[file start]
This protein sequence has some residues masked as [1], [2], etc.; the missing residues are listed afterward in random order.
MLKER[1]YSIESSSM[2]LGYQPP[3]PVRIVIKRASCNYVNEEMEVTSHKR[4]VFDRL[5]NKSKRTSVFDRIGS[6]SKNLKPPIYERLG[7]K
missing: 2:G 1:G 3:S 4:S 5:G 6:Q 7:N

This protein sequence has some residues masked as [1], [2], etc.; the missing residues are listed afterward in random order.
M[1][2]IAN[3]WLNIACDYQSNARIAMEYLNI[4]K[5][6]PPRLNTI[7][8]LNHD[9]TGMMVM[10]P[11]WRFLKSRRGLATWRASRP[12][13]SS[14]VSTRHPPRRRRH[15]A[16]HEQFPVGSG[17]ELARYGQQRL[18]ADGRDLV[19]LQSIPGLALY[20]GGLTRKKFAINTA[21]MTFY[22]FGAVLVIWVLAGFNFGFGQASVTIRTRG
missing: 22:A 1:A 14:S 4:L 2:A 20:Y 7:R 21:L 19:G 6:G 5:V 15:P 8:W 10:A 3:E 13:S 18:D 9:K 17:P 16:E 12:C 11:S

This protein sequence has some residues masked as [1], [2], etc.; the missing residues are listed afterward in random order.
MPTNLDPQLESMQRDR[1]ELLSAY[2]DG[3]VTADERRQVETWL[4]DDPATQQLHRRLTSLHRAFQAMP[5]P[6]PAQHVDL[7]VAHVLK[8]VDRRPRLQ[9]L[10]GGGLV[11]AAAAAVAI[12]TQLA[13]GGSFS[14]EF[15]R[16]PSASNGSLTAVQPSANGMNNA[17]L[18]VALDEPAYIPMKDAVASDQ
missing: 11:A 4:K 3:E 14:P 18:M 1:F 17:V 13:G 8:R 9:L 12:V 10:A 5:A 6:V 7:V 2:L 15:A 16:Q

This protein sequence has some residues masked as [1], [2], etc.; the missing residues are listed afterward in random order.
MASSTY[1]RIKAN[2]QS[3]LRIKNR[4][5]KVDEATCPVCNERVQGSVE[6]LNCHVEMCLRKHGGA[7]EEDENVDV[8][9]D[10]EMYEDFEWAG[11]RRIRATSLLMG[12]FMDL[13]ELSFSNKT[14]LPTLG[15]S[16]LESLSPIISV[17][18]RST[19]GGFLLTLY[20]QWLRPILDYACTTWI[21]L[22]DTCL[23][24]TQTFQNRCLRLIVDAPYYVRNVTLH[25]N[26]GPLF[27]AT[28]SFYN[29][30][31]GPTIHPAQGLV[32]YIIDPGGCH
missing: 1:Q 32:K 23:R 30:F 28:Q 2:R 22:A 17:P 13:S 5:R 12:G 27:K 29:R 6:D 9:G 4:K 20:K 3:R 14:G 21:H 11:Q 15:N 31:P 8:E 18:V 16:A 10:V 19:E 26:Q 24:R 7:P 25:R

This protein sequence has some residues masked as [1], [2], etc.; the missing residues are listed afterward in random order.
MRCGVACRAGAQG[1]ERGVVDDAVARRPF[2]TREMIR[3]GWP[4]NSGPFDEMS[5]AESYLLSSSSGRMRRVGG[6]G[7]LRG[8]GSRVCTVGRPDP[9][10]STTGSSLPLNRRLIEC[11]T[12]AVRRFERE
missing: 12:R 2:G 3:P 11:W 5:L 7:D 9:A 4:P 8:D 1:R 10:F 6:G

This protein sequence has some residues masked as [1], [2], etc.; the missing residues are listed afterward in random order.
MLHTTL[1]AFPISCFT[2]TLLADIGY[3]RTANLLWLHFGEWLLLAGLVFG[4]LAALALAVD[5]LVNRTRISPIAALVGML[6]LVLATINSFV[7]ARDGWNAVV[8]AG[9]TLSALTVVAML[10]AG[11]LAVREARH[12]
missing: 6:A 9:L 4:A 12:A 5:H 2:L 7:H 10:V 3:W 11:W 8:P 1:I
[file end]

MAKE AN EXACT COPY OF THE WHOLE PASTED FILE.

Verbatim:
This protein sequence has some residues masked as [1], [2], etc.; the missing residues are listed afterward in random order.
MLKER[1]YSIESSSM[2]LGYQPP[3]PVRIVIKRASCNYVNEEMEVTSHKR[4]VFDRL[5]NKSKRTSVFDRIGS[6]SKNLKPPIYERLG[7]K
missing: 2:G 1:G 3:S 4:S 5:G 6:Q 7:N

This protein sequence has some residues masked as [1], [2], etc.; the missing residues are listed afterward in random order.
M[1][2]IAN[3]WLNIACDYQSNARIAMEYLNI[4]K[5][6]PPRLNTI[7][8]LNHD[9]TGMMVM[10]P[11]WRFLKSRRGLATWRASRP[12][13]SS[14]VSTRHPPRRRRH[15]A[16]HEQFPVGSG[17]ELARYGQQRL[18]ADGRDLV[19]LQSIPGLALY[20]GGLTRKKFAINTA[21]MTFY[22]FGAVLVIWVLAGFNFGFGQASVTIRTRG
missing: 22:A 1:A 14:S 4:L 2:A 20:Y 7:R 21:L 19:G 6:G 5:V 15:P 8:W 10:A 3:E 13:S 18:D 9:K 17:P 16:E 12:C 11:S

This protein sequence has some residues masked as [1], [2], etc.; the missing residues are listed afterward in random order.
MPTNLDPQLESMQRDR[1]ELLSAY[2]DG[3]VTADERRQVETWL[4]DDPATQQLHRRLTSLHRAFQAMP[5]P[6]PAQHVDL[7]VAHVLK[8]VDRRPRLQ[9]L[10]GGGLV[11]AAAAAVAI[12]TQLA[13]GGSFS[14]EF[15]R[16]PSASNGSLTAVQPSANGMNNA[17]L[18]VALDEPAYIPMKDAVASDQ
missing: 11:A 4:K 3:E 14:P 18:M 1:F 17:V 13:G 8:R 9:L 12:V 10:A 5:A 6:V 7:V 2:L 15:A 16:Q

This protein sequence has some residues masked as [1], [2], etc.; the missing residues are listed afterward in random order.
MASSTY[1]RIKAN[2]QS[3]LRIKNR[4][5]KVDEATCPVCNERVQGSVE[6]LNCHVEMCLRKHGGA[7]EEDENVDV[8][9]D[10]EMYEDFEWAG[11]RRIRATSLLMG[12]FMDL[13]ELSFSNKT[14]LPTLG[15]S[16]LESLSPIISV[17][18]RST[19]GGFLLTLY[20]QWLRPILDYACTTWI[21]L[22]DTCL[23][24]TQTFQNRCLRLIVDAPYYVRNVTLH[25]N[26]GPLF[27]AT[28]SFYN[29][30][31]GPTIHPAQGLV[32]YIIDPGGCH
missing: 1:Q 32:K 23:R 30:F 28:Q 2:R 22:A 17:P 13:S 5:R 12:G 27:K 29:R 6:D 9:G 4:K 20:K 3:R 14:G 21:H 11:Q 15:N 31:P 8:E 18:V 16:A 10:V 19:E 26:Q 24:R 7:P 25:R

This protein sequence has some residues masked as [1], [2], etc.; the missing residues are listed afterward in random order.
MRCGVACRAGAQG[1]ERGVVDDAVARRPF[2]TREMIR[3]GWP[4]NSGPFDEMS[5]AESYLLSSSSGRMRRVGG[6]G[7]LRG[8]GSRVCTVGRPDP[9][10]STTGSSLPLNRRLIEC[11]T[12]AVRRFERE
missing: 12:R 2:G 3:P 11:W 5:L 7:D 9:A 4:P 8:D 1:R 10:F 6:G

This protein sequence has some residues masked as [1], [2], etc.; the missing residues are listed afterward in random order.
MLHTTL[1]AFPISCFT[2]TLLADIGY[3]RTANLLWLHFGEWLLLAGLVFG[4]LAALALAVD[5]LVNRTRISPIAALVGML[6]LVLATINSFV[7]ARDGWNAVV[8]AG[9]TLSALTVVAML[10]AG[11]LAVREARH[12]
missing: 6:A 9:L 4:A 12:A 5:H 2:L 7:H 10:V 3:W 11:W 8:P 1:I